Earlier in the summer the youth ministry office of our archdiocese sponsored a unique vocation event—a kickball tournament, featuring Sisters, priests and brothers. This was a way for the teens to interact informally with the religious and priests. It was a lot of fun, and hopefully the teens now know that Sisters, priests and brothers are human and can have fun!
Also, in June the novitiate hosted a teen retreat day. Ten local teenaged girls came and spent the day praying with the Sisters, hearing several inspiring talks, interacting with the novices, and having a procession to Mary.
In July five Sisters celebrated their jubilees. There were three celebrating 25 years, one 60, and one 75. How pleased heaven must be with these Sisters and their years of faithful love and service to God and His people!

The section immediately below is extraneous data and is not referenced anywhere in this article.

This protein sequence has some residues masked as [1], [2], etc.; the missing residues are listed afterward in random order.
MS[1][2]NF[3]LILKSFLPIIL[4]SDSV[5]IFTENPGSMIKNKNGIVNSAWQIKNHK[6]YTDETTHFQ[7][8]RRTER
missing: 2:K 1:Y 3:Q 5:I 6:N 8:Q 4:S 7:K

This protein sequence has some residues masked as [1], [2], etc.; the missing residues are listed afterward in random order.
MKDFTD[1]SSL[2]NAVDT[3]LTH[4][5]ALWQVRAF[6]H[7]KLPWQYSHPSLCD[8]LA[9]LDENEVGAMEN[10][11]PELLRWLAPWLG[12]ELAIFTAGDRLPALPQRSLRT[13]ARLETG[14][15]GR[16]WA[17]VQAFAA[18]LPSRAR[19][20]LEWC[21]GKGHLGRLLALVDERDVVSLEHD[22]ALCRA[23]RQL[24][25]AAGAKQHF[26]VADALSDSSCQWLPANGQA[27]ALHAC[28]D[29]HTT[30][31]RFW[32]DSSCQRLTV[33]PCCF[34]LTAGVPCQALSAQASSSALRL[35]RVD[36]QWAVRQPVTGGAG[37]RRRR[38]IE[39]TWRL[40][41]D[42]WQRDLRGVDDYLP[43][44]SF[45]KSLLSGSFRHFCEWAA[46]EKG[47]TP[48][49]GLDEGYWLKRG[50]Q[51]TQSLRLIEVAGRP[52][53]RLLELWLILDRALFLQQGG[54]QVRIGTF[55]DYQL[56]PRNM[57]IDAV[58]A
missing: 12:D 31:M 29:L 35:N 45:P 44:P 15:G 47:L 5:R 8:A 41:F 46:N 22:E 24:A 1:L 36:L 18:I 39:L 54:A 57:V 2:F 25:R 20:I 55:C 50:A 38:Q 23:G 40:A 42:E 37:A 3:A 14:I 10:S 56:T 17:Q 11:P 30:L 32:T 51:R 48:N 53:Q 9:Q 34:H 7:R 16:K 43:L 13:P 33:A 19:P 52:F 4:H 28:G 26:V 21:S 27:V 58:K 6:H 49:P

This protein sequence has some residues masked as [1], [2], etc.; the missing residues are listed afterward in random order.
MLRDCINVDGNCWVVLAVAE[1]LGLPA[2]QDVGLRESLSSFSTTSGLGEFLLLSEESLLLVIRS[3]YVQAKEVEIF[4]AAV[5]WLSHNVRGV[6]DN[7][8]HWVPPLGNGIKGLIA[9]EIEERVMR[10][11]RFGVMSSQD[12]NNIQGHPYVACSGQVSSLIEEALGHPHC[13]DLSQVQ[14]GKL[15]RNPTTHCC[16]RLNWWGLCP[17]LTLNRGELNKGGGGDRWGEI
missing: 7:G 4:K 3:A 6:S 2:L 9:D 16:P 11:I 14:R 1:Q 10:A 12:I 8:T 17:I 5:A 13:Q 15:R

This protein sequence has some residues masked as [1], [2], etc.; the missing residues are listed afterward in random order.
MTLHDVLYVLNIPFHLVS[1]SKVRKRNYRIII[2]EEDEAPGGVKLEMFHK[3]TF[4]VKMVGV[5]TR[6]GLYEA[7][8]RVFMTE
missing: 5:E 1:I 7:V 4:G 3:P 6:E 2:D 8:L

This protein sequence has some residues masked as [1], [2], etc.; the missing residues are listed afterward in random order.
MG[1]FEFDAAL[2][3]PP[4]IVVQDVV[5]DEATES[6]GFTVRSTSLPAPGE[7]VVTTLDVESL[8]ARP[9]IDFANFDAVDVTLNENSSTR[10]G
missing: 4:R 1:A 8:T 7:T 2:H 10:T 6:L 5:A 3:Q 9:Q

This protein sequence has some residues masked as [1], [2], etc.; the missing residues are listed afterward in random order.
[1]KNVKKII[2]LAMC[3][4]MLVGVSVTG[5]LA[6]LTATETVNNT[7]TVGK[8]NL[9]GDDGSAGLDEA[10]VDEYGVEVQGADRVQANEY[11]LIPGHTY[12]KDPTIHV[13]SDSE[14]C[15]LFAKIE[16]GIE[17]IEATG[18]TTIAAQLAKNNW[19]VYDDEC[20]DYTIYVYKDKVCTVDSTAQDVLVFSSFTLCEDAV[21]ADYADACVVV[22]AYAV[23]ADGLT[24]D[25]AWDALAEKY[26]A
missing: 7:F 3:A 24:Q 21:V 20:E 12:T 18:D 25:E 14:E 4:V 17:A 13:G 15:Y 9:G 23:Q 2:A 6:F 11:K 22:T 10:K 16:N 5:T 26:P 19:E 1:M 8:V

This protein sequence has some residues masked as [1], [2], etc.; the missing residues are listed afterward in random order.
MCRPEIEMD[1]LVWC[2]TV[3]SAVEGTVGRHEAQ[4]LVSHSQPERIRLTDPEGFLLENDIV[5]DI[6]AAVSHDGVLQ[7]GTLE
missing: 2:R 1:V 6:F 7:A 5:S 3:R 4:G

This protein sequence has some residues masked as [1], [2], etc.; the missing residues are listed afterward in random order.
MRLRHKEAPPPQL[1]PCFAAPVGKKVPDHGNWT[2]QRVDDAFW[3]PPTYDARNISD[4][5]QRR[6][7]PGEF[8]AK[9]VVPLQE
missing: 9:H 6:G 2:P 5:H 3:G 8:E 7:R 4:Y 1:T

The high point of the summer is always our annual eight-day retreat, a time of prayerful reflection, a time which always brings graces for the year to come. Our retreat master this year was Fr. Andrew Apostoli, C.F.R., whom some of you may have heard of from EWTN. Our Sisters at our convents in Nigeria and the Philippines have their retreats there, days of many graces as well.
The professed Sisters are also able to have a visit to their family. In addition, all of us had some relaxing outings. Picnics are a favorite, in the many scenic areas that abound here. There were also trips to the nearby Marian Shrine and the Carmelite Shrine. Some Sisters went to a museum of church art, some swam or played games. There were several trips to Bear Mountain. (Yes, they have bears, but behind bars!) We can have a lot of fun, and a nice change of pace, simply and inexpensively.